Problems in “slow” food are one thing; problems in “fast” food are another.  The many parts of faster food processing, including cooking, canning, freezing, packaging, waste, and even advertising at the larger company level, accounts for 28.1 percent of total energy use in American food systems [10].  These are the parts of larger, worldwide food systems that are considered the “low-hanging fruit” for change.  Food industry reports, including one from the UK, suggest that diverting waste through compost and recycling, and reducing paper use in advertising and packaging are some of the easiest ways for a company to lower its carbon footprint [11].  Food service is also gaining more attention within the processing sector, with food service workers encouraged to bike and carpool to reduce emissions.  But carbon emissions are just the tip of the iceberg of problems that need to be addressed when focusing on workers in the processing sector.  As laid out in Ted Genoways’ popular book The Chain (2014), slaughterhouses and packinghouses reap stories of underpaid immigrant workers and dangerous working conditions.   Workers who remain healthy are pushed to increase their paces in meat cutting, while the injured are often forced out of their jobs [12].  Social inequity is produced and reproduced within the many stages of our food system, but it often is obscured by its limited visibility.  We need to consider how technoscientific solutions to greenhouse emissions in each part of the system may affect these social circumstances, for better or worse, and who is being asked to change behaviors to combat emissions over others.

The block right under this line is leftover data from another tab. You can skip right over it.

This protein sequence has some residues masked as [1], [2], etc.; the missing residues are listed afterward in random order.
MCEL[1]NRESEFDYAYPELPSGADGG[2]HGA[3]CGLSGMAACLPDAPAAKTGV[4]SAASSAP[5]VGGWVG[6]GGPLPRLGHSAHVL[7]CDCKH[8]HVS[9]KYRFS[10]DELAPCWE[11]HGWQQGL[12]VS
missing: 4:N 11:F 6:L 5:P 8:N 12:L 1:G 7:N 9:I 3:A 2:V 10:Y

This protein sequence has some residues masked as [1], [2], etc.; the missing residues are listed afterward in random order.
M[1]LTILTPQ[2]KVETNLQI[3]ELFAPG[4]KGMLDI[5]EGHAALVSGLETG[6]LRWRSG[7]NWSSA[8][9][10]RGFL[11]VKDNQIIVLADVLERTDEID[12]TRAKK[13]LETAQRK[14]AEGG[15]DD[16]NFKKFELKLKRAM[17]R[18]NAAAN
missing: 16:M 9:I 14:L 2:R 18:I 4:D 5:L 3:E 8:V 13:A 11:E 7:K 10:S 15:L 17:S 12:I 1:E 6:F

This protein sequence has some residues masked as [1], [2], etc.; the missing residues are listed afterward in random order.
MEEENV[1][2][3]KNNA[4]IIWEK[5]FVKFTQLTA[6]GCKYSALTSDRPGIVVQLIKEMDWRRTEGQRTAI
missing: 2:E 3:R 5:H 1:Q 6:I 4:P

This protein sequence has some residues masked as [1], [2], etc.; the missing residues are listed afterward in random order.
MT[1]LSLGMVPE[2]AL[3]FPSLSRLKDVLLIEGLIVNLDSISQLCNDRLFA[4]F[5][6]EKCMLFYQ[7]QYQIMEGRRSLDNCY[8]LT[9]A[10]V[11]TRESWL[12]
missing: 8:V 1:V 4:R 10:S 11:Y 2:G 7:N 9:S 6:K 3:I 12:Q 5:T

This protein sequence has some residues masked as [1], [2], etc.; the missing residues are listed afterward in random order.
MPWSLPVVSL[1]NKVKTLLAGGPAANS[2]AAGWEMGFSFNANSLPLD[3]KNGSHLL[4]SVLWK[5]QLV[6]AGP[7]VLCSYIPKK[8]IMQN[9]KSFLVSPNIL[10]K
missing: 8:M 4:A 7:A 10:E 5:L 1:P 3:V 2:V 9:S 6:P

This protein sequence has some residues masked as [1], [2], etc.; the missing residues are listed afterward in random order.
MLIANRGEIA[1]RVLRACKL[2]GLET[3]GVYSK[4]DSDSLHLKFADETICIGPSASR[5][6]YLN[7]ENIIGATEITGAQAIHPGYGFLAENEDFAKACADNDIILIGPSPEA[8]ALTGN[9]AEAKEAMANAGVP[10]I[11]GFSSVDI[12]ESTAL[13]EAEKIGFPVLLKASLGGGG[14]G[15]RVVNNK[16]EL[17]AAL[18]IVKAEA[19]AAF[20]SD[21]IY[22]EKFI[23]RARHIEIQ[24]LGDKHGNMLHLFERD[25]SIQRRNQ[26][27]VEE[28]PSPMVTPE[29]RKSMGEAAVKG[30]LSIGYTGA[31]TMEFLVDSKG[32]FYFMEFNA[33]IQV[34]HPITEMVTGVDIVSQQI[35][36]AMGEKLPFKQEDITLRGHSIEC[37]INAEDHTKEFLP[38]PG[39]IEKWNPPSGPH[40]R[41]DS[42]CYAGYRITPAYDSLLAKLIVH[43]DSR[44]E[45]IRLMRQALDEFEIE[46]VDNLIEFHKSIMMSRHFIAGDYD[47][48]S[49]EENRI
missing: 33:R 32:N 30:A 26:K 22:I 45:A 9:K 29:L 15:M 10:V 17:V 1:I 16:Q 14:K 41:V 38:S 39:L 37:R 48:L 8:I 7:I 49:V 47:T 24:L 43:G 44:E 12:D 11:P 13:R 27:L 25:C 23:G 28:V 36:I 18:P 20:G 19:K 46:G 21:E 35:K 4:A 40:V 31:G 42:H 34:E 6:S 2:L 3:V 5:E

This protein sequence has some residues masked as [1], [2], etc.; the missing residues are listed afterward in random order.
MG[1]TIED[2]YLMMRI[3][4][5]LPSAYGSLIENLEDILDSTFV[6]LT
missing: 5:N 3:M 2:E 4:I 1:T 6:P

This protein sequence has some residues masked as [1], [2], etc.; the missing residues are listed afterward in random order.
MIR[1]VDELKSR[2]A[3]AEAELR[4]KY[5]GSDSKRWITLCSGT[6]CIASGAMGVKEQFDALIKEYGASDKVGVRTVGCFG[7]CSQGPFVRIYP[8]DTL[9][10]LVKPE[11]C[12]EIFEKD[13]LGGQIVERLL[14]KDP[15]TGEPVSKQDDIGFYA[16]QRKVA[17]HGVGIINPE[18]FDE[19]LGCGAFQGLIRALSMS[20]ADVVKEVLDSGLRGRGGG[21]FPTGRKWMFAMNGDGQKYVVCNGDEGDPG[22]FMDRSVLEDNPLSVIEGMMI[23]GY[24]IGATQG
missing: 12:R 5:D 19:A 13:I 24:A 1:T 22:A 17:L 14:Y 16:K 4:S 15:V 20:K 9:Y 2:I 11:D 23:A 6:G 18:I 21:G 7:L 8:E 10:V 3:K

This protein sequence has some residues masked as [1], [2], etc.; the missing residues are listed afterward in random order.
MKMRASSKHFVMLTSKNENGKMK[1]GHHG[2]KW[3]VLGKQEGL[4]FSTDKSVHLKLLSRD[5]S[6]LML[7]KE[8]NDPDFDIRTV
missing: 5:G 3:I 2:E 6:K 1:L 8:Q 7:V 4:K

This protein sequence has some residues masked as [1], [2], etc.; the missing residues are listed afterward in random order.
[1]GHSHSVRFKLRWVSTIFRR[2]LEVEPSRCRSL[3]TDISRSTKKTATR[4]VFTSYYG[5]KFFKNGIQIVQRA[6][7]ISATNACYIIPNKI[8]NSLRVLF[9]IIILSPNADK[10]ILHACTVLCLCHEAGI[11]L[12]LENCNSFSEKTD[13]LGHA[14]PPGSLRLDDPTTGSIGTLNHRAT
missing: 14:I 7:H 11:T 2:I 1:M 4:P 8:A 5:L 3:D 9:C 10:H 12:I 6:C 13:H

Figure 4: The Chain (2014) by Ted Genoways. Source: Google Images

Figure 4: The Chain (2014) by Ted Genoways. Source: Google Images